It’s likely everyone has met someone who bears no shame in using intrusive networking habits. Like the type of person who enters conversations with the sole purpose of explaining how great he is and then exits without showing even a glimmer of curiosity about the people who listened to his drawn-out monologue about his accomplishments. Or the person who asks virtual strangers to put in a good word for him as he hands out business cards like they’re autographed copies of a rare baseball card.
Unfortunately, some people approach networking as if other people should leap at the opportunity to host their parasitic intentions. This cringe-worthy behavior leaves many people with a bad taste in their mouths when they think about networking.
If the thought of handing out business cards at a tradeshow or the mention of attending social hour at a convention turns your stomach, you’re not alone.
The researchers discovered that people with more power are less likely to report feeling dirty when they network. It’s not clear whether people who rise to the top do so because they benefited from networking, or if they feel more comfortable with networking because they’re already in a position of power. But one thing is certain – people in a position of power network more often.
This sets up an interesting dynamic. The people who could benefit most from developing beneficial relationships – those who haven’t reached the top rungs of the corporate ladder – aren’t as likely to engage in networking activities because it makes them feel dirty.
The unscrupulous feelings that get conjured up when thinking about schmoozing derive from the idea that networking is selfish. Asking someone in a position of power to add you on LinkedIn or to share all their business secrets with the sole purpose of advancing your career may feel somewhat reprehensible. But, you don’t need to compromise your values to get ahead.
Rather than avoid meet-and-greet opportunities because it makes you feel dirty, change the way you approach networking. Instead of using people to gain professional advancement, turn networking into an opportunity to form mutually beneficial relationships. Here are some strategies that can help you feel more comfortable about networking:
1. Think about what you have to offer, not just what you want to gain.
If you only view networking as a self-serving promotional tool, you’re likely to feel a little sleazy. Before you approach your next networking opportunity, think about what you can give, not just what you want to gain. Everyone has skills, tips, and strategies that can help others.
2. Recognize the value in networking with your peers.
Networking doesn’t have to be about trying to impress those above you on the corporate ladder. Instead, you can network with your counterparts. Developing relationships with peers who can offer advice and assistance can reduce isolation and improve job satisfaction. After all, your peers are the people who can truly relate to the challenges you face on a daily basis.
3. Participate in professional organizations.
Joining professional organizations provides opportunities to learn about changes in business trends and gain education that can improve your performance. Events and meetings within professional organizations lead to natural networking opportunities. Joining a professional organization may open the door to finding a mentor or it may give you a chance to mentor someone else.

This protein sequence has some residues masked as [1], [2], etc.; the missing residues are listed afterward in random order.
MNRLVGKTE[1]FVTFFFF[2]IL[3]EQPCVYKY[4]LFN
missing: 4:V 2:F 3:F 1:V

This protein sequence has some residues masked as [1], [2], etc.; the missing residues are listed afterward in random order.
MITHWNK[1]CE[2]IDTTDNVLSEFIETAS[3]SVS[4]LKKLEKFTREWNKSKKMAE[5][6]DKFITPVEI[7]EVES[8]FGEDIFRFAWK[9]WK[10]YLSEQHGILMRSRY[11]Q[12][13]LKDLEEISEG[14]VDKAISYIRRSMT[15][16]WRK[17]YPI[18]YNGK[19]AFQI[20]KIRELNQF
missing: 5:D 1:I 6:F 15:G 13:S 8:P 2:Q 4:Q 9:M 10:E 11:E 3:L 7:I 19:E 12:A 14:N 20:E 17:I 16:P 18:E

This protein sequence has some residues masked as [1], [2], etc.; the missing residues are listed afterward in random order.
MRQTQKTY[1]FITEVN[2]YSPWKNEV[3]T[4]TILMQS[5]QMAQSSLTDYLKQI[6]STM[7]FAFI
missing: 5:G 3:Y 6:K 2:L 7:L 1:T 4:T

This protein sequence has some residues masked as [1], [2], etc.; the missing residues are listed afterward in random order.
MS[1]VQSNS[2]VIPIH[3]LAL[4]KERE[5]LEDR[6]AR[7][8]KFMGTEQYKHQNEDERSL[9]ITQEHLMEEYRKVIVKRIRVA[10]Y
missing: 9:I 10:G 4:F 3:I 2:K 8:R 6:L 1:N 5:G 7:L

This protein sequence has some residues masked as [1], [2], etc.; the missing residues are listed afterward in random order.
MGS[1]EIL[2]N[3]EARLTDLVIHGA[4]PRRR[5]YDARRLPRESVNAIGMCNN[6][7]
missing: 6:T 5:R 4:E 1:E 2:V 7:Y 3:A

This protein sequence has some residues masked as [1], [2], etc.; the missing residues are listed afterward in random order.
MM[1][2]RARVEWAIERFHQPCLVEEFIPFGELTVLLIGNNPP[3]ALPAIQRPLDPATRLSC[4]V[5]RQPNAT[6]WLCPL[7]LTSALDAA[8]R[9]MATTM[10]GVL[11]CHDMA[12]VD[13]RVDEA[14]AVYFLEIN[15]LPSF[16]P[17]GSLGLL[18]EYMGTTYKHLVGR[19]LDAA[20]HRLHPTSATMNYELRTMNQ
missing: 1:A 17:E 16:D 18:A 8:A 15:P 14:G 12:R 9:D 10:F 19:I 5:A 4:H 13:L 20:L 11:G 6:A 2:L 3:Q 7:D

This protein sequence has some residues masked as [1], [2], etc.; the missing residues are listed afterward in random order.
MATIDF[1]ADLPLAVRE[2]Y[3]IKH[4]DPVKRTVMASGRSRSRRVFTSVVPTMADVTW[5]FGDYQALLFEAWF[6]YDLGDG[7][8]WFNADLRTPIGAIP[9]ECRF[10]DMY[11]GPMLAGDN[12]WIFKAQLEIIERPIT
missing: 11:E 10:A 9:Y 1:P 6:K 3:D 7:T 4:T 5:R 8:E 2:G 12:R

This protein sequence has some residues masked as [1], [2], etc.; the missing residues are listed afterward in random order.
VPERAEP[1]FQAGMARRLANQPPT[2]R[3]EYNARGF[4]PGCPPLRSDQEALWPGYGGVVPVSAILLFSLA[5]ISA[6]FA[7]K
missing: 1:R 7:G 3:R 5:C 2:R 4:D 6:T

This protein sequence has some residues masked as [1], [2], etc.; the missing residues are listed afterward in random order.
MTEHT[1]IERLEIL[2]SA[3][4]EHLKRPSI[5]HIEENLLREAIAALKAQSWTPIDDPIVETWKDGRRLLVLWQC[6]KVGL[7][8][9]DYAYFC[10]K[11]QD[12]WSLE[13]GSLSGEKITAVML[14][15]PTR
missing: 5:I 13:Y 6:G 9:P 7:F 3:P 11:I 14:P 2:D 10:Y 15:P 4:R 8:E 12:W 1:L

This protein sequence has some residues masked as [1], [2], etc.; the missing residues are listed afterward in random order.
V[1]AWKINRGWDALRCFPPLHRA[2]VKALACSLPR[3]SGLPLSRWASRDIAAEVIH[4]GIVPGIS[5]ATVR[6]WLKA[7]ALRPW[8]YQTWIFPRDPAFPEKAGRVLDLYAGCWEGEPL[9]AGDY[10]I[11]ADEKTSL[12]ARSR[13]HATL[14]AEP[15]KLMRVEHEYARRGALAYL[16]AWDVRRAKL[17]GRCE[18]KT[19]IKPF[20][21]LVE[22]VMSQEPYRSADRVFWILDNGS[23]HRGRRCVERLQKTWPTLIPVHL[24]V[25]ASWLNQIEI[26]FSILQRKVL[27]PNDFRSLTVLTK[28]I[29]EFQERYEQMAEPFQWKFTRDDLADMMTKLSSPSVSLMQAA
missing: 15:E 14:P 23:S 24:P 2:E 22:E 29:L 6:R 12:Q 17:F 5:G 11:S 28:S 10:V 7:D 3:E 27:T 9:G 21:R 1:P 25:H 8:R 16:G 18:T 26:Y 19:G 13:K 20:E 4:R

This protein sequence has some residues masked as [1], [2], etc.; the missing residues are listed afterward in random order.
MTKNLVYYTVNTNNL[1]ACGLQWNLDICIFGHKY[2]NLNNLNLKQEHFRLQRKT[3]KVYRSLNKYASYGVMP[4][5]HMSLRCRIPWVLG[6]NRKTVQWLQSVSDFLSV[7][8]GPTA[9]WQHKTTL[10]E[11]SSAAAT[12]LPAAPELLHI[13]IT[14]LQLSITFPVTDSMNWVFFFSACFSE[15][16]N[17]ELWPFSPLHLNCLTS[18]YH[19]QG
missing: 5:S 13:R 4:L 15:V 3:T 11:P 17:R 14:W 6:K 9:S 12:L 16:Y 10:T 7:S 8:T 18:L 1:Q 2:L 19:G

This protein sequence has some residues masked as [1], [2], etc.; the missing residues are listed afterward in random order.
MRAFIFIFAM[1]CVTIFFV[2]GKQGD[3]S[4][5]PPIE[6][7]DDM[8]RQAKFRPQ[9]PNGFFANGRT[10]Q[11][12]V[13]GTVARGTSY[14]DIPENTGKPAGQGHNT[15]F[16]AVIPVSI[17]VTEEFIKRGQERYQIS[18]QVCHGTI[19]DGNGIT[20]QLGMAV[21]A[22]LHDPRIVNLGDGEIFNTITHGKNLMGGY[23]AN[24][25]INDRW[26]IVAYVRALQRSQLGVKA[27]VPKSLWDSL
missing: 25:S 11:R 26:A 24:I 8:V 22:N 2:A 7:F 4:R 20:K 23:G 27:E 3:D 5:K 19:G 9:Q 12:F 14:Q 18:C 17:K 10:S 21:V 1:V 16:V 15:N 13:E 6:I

4. Network with people outside of your profession.
Don’t limit networking to people within your profession. You may learn the most effective social media tips or discover the most useful customer service strategies from people with a completely different outlook. Whether you network with customers or you attend a workshop focused on personal development, meeting and greeting people with a different perspective can open your eyes to new opportunities. Focus on getting to know people and hearing about what they do and you’ll begin networking naturally.
5. Focus on sharpening your networking skills.
Instead of measuring your networking success by how many LinkedIn connections you made or how many newsletter subscribers you gained, consider success to be any opportunity that sharpened your networking skills. You can greatly improve your networking skills with practice, as long as you’re open to learning.
Networking may be more important than ever in a world where many workers are fairly isolated. Salespeople are often on the road more than they are in the office. Telecommuters have fewer opportunities to interact face-to-face. Increased freelancing means many people don’t maintain long-term relationships with companies.
Throughout the past decade, research studies have shown benefits of networking range from improved job satisfaction to increased organizational commitment. But the benefits aren’t just professional – networking can also serve as a proactive approach to personal growth and development.
Changing the way you think about networking will change the way you feel about it and the way you approach making new connections. Look for opportunities to speak with people who do really cool things, and if the conversation happens to provide you with an opportunity that could advance your career, consider it a bonus. In the meantime, make sure you have plenty of interesting tidbits, anecdotes, and strategies to share with others. Sharing information that can benefit others will help you walk away from a conversation without feeling dirty.
Amy Morin is a psychotherapist and the author of forthcoming book 13 Things Mentally Strong People Don’t Do.
This article was written by Amy Morin from Forbes and was legally licensed through the NewsCred publisher network.